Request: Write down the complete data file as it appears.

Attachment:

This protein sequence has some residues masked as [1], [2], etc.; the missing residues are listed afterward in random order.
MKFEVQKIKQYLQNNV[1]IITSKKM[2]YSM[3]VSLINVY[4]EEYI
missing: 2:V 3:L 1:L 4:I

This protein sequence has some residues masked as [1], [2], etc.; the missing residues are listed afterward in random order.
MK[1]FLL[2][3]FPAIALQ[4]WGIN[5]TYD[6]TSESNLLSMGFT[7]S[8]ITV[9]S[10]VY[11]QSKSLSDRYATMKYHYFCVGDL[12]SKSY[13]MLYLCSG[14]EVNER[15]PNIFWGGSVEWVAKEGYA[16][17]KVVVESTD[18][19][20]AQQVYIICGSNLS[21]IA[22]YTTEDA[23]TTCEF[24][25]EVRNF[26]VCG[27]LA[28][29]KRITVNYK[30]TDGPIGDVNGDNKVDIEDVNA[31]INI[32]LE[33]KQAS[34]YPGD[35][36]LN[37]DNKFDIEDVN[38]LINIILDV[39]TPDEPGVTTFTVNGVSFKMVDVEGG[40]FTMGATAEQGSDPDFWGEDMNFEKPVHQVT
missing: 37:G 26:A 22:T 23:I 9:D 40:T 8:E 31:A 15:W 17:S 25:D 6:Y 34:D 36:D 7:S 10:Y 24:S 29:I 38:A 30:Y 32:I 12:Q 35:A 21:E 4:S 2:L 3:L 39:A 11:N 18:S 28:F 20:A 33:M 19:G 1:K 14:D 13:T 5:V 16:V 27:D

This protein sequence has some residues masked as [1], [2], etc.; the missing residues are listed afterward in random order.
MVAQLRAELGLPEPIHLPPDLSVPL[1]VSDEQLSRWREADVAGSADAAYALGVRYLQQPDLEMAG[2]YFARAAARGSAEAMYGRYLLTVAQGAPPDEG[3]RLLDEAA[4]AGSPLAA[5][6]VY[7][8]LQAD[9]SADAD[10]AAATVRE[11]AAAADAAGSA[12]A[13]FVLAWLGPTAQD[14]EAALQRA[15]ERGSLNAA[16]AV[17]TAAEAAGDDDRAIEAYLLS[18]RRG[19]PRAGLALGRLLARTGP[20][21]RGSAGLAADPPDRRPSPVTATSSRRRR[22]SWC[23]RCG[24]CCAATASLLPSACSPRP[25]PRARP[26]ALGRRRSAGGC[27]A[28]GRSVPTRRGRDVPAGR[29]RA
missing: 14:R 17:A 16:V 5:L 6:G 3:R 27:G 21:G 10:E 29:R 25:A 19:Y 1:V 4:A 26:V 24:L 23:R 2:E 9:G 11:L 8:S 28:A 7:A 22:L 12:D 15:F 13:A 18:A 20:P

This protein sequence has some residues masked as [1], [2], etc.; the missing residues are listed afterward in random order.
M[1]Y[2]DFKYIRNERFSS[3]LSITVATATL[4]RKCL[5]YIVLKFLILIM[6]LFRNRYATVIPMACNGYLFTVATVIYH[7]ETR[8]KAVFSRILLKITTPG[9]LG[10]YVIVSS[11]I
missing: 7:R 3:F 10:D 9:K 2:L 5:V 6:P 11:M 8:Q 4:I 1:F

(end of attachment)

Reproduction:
This protein sequence has some residues masked as [1], [2], etc.; the missing residues are listed afterward in random order.
MKFEVQKIKQYLQNNV[1]IITSKKM[2]YSM[3]VSLINVY[4]EEYI
missing: 2:V 3:L 1:L 4:I

This protein sequence has some residues masked as [1], [2], etc.; the missing residues are listed afterward in random order.
MK[1]FLL[2][3]FPAIALQ[4]WGIN[5]TYD[6]TSESNLLSMGFT[7]S[8]ITV[9]S[10]VY[11]QSKSLSDRYATMKYHYFCVGDL[12]SKSY[13]MLYLCSG[14]EVNER[15]PNIFWGGSVEWVAKEGYA[16][17]KVVVESTD[18][19][20]AQQVYIICGSNLS[21]IA[22]YTTEDA[23]TTCEF[24][25]EVRNF[26]VCG[27]LA[28][29]KRITVNYK[30]TDGPIGDVNGDNKVDIEDVNA[31]INI[32]LE[33]KQAS[34]YPGD[35][36]LN[37]DNKFDIEDVN[38]LINIILDV[39]TPDEPGVTTFTVNGVSFKMVDVEGG[40]FTMGATAEQGSDPDFWGEDMNFEKPVHQVT
missing: 37:G 26:A 22:T 23:I 9:D 40:T 8:E 31:A 15:W 17:S 25:D 6:Y 34:D 36:D 7:S 10:Y 24:S 29:I 38:A 30:Y 32:I 12:Q 35:A 21:E 4:S 2:L 3:L 39:A 11:N 18:S 28:F 20:A 33:M 19:G 1:K 14:D 13:T 5:V 16:V 27:D

This protein sequence has some residues masked as [1], [2], etc.; the missing residues are listed afterward in random order.
MVAQLRAELGLPEPIHLPPDLSVPL[1]VSDEQLSRWREADVAGSADAAYALGVRYLQQPDLEMAG[2]YFARAAARGSAEAMYGRYLLTVAQGAPPDEG[3]RLLDEAA[4]AGSPLAA[5][6]VY[7][8]LQAD[9]SADAD[10]AAATVRE[11]AAAADAAGSA[12]A[13]FVLAWLGPTAQD[14]EAALQRA[15]ERGSLNAA[16]AV[17]TAAEAAGDDDRAIEAYLLS[18]RRG[19]PRAGLALGRLLARTGP[20][21]RGSAGLAADPPDRRPSPVTATSSRRRR[22]SWC[23]RCG[24]CCAATASLLPSACSPRP[25]PRARP[26]ALGRRRSAGGC[27]A[28]GRSVPTRRGRDVPAGR[29]RA
missing: 14:R 17:A 16:V 5:L 6:G 3:R 27:G 21:G 10:E 29:R 25:A 19:Y 1:V 4:A 26:V 24:L 23:R 2:E 9:G 11:L 8:S 28:A 7:A 22:L 12:D 15:F 13:A 18:A 20:P

This protein sequence has some residues masked as [1], [2], etc.; the missing residues are listed afterward in random order.
M[1]Y[2]DFKYIRNERFSS[3]LSITVATATL[4]RKCL[5]YIVLKFLILIM[6]LFRNRYATVIPMACNGYLFTVATVIYH[7]ETR[8]KAVFSRILLKITTPG[9]LG[10]YVIVSS[11]I
missing: 7:R 3:F 10:D 9:K 2:L 5:V 6:P 11:M 8:Q 4:I 1:F